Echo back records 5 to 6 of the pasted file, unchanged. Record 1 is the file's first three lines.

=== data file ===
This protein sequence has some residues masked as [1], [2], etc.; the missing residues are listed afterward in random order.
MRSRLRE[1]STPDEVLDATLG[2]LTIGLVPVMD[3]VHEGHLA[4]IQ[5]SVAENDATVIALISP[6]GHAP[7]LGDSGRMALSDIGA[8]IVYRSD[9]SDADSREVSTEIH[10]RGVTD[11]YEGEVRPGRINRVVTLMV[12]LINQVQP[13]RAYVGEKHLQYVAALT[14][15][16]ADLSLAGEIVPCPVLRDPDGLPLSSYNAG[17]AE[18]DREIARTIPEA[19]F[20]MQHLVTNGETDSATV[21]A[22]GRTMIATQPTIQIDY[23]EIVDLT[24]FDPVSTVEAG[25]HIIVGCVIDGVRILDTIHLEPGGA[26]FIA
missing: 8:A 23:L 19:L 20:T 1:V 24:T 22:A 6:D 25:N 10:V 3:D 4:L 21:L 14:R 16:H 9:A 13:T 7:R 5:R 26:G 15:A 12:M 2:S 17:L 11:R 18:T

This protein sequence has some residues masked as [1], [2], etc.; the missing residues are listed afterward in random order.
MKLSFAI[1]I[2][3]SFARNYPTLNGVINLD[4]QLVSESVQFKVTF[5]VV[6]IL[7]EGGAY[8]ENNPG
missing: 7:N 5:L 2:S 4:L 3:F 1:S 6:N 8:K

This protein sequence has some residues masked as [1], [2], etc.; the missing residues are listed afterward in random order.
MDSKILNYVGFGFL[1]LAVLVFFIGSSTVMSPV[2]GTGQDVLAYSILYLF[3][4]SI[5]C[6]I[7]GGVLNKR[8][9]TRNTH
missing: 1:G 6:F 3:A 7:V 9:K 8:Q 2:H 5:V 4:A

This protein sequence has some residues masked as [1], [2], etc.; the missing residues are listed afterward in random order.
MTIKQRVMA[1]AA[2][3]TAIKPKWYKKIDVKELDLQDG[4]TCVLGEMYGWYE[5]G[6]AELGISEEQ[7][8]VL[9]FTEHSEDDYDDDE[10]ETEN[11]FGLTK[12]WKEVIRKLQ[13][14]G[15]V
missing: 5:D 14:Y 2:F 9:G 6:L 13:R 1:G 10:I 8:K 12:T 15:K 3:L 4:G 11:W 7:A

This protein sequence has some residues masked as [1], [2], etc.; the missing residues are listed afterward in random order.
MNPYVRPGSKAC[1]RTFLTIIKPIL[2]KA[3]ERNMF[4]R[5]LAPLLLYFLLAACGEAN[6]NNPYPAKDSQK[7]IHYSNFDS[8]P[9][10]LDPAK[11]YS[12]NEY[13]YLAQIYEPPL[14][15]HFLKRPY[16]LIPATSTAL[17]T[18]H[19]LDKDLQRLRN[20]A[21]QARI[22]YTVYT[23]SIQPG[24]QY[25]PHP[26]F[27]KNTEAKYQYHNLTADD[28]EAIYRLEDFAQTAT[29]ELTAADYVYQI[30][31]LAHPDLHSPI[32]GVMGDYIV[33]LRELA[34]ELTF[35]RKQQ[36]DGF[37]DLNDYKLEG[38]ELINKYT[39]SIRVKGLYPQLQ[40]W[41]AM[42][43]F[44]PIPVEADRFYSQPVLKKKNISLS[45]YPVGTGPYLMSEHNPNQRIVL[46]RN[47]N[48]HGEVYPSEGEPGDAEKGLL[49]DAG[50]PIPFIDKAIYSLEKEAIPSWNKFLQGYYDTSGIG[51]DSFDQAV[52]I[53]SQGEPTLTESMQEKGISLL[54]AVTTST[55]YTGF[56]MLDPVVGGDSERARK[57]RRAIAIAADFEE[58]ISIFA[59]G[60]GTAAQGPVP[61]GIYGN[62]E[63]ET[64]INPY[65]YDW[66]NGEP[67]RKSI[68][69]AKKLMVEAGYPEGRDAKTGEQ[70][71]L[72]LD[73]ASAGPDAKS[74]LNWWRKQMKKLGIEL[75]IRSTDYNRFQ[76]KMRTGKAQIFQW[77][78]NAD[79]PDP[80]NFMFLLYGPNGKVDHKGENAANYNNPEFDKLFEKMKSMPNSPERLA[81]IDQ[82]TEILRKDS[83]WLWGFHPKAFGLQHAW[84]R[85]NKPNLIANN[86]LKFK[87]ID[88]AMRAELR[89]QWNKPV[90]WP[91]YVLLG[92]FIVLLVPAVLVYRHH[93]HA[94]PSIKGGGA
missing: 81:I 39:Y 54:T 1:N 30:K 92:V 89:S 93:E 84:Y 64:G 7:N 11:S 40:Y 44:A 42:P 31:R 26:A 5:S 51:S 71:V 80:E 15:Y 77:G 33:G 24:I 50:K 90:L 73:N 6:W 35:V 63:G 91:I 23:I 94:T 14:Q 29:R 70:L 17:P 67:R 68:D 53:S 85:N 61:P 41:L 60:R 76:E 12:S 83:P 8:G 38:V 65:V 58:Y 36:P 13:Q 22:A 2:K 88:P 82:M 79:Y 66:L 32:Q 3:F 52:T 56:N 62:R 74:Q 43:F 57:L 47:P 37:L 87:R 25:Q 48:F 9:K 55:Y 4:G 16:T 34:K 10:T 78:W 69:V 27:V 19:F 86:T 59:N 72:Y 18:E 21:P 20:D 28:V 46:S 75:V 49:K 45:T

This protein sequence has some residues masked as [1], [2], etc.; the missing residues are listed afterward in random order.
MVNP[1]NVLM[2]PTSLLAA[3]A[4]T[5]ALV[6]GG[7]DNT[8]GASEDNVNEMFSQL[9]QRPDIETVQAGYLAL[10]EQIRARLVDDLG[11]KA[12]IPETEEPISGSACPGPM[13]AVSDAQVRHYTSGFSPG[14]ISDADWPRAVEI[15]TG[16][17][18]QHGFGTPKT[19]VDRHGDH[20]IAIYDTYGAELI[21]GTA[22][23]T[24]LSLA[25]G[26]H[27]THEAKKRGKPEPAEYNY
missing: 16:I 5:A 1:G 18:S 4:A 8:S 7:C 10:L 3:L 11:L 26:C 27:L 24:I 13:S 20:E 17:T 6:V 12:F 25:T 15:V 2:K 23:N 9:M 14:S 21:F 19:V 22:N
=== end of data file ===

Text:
This protein sequence has some residues masked as [1], [2], etc.; the missing residues are listed afterward in random order.
MNPYVRPGSKAC[1]RTFLTIIKPIL[2]KA[3]ERNMF[4]R[5]LAPLLLYFLLAACGEAN[6]NNPYPAKDSQK[7]IHYSNFDS[8]P[9][10]LDPAK[11]YS[12]NEY[13]YLAQIYEPPL[14][15]HFLKRPY[16]LIPATSTAL[17]T[18]H[19]LDKDLQRLRN[20]A[21]QARI[22]YTVYT[23]SIQPG[24]QY[25]PHP[26]F[27]KNTEAKYQYHNLTADD[28]EAIYRLEDFAQTAT[29]ELTAADYVYQI[30][31]LAHPDLHSPI[32]GVMGDYIV[33]LRELA[34]ELTF[35]RKQQ[36]DGF[37]DLNDYKLEG[38]ELINKYT[39]SIRVKGLYPQLQ[40]W[41]AM[42][43]F[44]PIPVEADRFYSQPVLKKKNISLS[45]YPVGTGPYLMSEHNPNQRIVL[46]RN[47]N[48]HGEVYPSEGEPGDAEKGLL[49]DAG[50]PIPFIDKAIYSLEKEAIPSWNKFLQGYYDTSGIG[51]DSFDQAV[52]I[53]SQGEPTLTESMQEKGISLL[54]AVTTST[55]YTGF[56]MLDPVVGGDSERARK[57]RRAIAIAADFEE[58]ISIFA[59]G[60]GTAAQGPVP[61]GIYGN[62]E[63]ET[64]INPY[65]YDW[66]NGEP[67]RKSI[68][69]AKKLMVEAGYPEGRDAKTGEQ[70][71]L[72]LD[73]ASAGPDAKS[74]LNWWRKQMKKLGIEL[75]IRSTDYNRFQ[76]KMRTGKAQIFQW[77][78]NAD[79]PDP[80]NFMFLLYGPNGKVDHKGENAANYNNPEFDKLFEKMKSMPNSPERLA[81]IDQ[82]TEILRKDS[83]WLWGFHPKAFGLQHAW[84]R[85]NKPNLIANN[86]LKFK[87]ID[88]AMRAELR[89]QWNKPV[90]WP[91]YVLLG[92]FIVLLVPAVLVYRHH[93]HA[94]PSIKGGGA
missing: 81:I 39:Y 54:T 1:N 30:K 92:V 89:S 93:E 84:Y 64:G 7:N 11:S 40:Y 44:A 42:P 31:R 26:A 5:S 51:S 71:V 80:E 15:Y 77:G 33:G 24:I 50:K 90:L 73:N 6:W 35:V 63:G 91:I 23:I 94:T 14:Q 29:R 70:L 17:P 67:R 68:D 53:S 85:N 61:P 41:L 60:R 76:E 12:S 83:P 8:G 38:V 65:V 58:Y 36:P 13:Q 22:A 2:K 88:P 82:M 79:Y 66:L 32:Q 3:F 52:T 56:N 62:R 74:Q 43:F 57:L 47:P 37:L 87:R 25:Q 48:F 9:K 55:Y 4:G 16:T 34:K 10:T 78:W 69:V 27:V 19:F 86:T 59:N 72:Y 18:E 21:P 20:D 28:V 46:S 75:V 49:K 45:T

This protein sequence has some residues masked as [1], [2], etc.; the missing residues are listed afterward in random order.
MVNP[1]NVLM[2]PTSLLAA[3]A[4]T[5]ALV[6]GG[7]DNT[8]GASEDNVNEMFSQL[9]QRPDIETVQAGYLAL[10]EQIRARLVDDLG[11]KA[12]IPETEEPISGSACPGPM[13]AVSDAQVRHYTSGFSPG[14]ISDADWPRAVEI[15]TG[16][17][18]QHGFGTPKT[19]VDRHGDH[20]IAIYDTYGAELI[21]GTA[22][23]T[24]LSLA[25]G[26]H[27]THEAKKRGKPEPAEYNY
missing: 16:I 5:A 1:G 18:S 4:A 8:S 7:C 10:L 3:L 11:L 26:C 27:L 24:I 13:S 20:E 17:T 6:V 12:F 25:T 15:V 2:K 23:N 9:M 14:S 21:F 19:V 22:N